Access to benefits
BAME communities may experience difficulties accessing the benefits that they are entitled to when compared to other communities. This may be due to the location of services, a lack of accessible information or support to make claims, difficulty accessing language support or translation services, a lack of knowledge of the benefits system or even fears about accessing it, amongst other things. It can also be due to direct or indirect discrimination and prejudice in how benefits are administered.
If you work with BAME communities and believe that they are experiencing additional barriers accessing the benefits they are entitled to, CPAG may be able to help. As well as contacting us for advice in individual cases, you can submit cases to our Early Warning System. You may also be able to raise cases of discrimination with the Equality Advisory and Support Service, a local regional equality council or law centre.
Proving immigration status or nationality, and immigration advice
When advising BAME communities, you may come across people who have difficulty proving their immigration status, nationality, family relationships or a right to be in the UK. This may be because they have lost documents and are unclear what status they have, or they are in a group such as the ‘Windrush generation’ who came to the UK a long time ago, have the right to be here but never received the type of formal documentation that benefit authorities ask for. People who have fled to the UK seeking asylum may have had to leave or destroy some of the documents in that process, such as birth certificates, marriage certificates or even passports, which benefit authorities will often ask for when making a claim.
If you are working with people from BAME communities whose immigration status or nationality is uncertain, or who need help with immigration applications including to the EU Settlement Scheme, CPAG cannot help directly as we are not immigration specialists. Instead, you should seek help and advice from a specialist immigration adviser who is either registered with the OISC or exempt from registration, such as a solicitor. It is an offence for an adviser who is not either registered with or exempt from registration with the OISC, to give immigration advice or assist with applications.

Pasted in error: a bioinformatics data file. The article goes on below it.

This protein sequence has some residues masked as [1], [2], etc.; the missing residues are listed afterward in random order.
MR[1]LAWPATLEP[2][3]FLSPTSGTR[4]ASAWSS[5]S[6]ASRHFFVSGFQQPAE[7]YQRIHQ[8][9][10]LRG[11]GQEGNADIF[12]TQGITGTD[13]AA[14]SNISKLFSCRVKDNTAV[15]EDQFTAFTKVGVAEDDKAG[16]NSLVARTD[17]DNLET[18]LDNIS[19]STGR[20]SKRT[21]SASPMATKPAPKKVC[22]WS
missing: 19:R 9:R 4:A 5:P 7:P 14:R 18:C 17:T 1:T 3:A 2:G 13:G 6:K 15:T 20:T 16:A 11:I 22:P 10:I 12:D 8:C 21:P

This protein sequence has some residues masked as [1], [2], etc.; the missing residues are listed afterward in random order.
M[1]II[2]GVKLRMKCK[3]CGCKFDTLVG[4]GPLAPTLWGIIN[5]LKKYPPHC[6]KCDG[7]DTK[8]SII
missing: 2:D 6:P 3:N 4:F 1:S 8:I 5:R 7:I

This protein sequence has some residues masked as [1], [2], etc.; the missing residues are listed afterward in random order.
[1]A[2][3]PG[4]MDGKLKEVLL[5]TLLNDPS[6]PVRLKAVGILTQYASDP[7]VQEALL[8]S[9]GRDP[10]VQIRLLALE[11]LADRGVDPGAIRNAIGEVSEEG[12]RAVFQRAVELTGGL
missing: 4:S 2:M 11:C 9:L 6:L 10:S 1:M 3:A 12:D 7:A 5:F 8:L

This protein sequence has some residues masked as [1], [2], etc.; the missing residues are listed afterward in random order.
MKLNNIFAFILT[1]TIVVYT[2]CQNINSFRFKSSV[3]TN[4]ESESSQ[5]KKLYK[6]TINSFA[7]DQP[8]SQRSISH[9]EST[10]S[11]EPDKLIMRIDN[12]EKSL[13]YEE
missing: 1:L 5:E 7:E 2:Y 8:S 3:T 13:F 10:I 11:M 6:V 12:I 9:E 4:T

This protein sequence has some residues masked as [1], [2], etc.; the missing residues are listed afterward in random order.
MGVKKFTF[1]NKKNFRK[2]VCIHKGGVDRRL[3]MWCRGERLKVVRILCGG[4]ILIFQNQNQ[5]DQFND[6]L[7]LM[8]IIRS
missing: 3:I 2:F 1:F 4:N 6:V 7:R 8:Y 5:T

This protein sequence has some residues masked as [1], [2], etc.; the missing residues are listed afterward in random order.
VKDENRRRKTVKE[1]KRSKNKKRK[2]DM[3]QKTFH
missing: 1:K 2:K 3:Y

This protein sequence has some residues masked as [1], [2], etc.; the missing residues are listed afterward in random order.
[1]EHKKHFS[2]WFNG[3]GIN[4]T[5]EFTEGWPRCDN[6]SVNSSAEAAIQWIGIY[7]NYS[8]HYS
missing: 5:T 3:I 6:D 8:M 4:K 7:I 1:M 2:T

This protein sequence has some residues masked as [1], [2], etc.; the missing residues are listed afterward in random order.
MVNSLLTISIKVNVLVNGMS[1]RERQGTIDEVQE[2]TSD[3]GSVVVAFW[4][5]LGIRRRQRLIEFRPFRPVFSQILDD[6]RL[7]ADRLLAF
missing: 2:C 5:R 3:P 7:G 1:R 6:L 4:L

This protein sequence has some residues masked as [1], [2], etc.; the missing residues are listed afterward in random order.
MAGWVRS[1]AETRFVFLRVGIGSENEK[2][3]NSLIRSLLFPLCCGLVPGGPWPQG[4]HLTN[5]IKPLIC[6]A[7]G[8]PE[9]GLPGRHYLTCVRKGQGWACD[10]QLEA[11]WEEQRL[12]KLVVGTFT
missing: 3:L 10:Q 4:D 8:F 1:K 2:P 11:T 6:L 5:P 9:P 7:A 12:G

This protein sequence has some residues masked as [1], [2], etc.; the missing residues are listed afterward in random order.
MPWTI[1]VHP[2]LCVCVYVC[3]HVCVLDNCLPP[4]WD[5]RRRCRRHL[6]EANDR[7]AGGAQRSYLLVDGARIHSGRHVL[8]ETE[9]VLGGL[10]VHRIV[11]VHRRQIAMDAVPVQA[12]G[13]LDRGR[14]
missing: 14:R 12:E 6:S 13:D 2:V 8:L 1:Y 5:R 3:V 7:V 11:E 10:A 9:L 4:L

If someone’s immigration status is known but they have difficulty providing all the documents a benefit authority asks for when making a claim, CPAG may be able to help. Advisers can contact CPAG’s advice line for help with individual cases and there is further information about providing evidence in our Benefits for Migrants Handbook.
Links to other organisations that provide information in other languages:
As a second-tier advice organisation, CPAG does not produce translated versions of our information. Unfortunately, it is also now very hard to find any other organisations providing written information about benefits in languages other than English or Welsh. However, you might find some information here:
Please note that we have no control over the nature, content and availability of websites which are not under the control of CPAG. Any links should not be taken as a recommendation or endorsement of the views expressed within them, and CPAG cannot guarantee the accuracy of the information.
If you do need to access translation services, some organisations may be able to help if asked with sufficient notice. You can also ask the DWP, HMRC or Social Security Scotland to provide a translator if you need one.
This experienced level course looks in detail at the social security rights of EEA nationals and their family members in the UK. It provides an opportunity...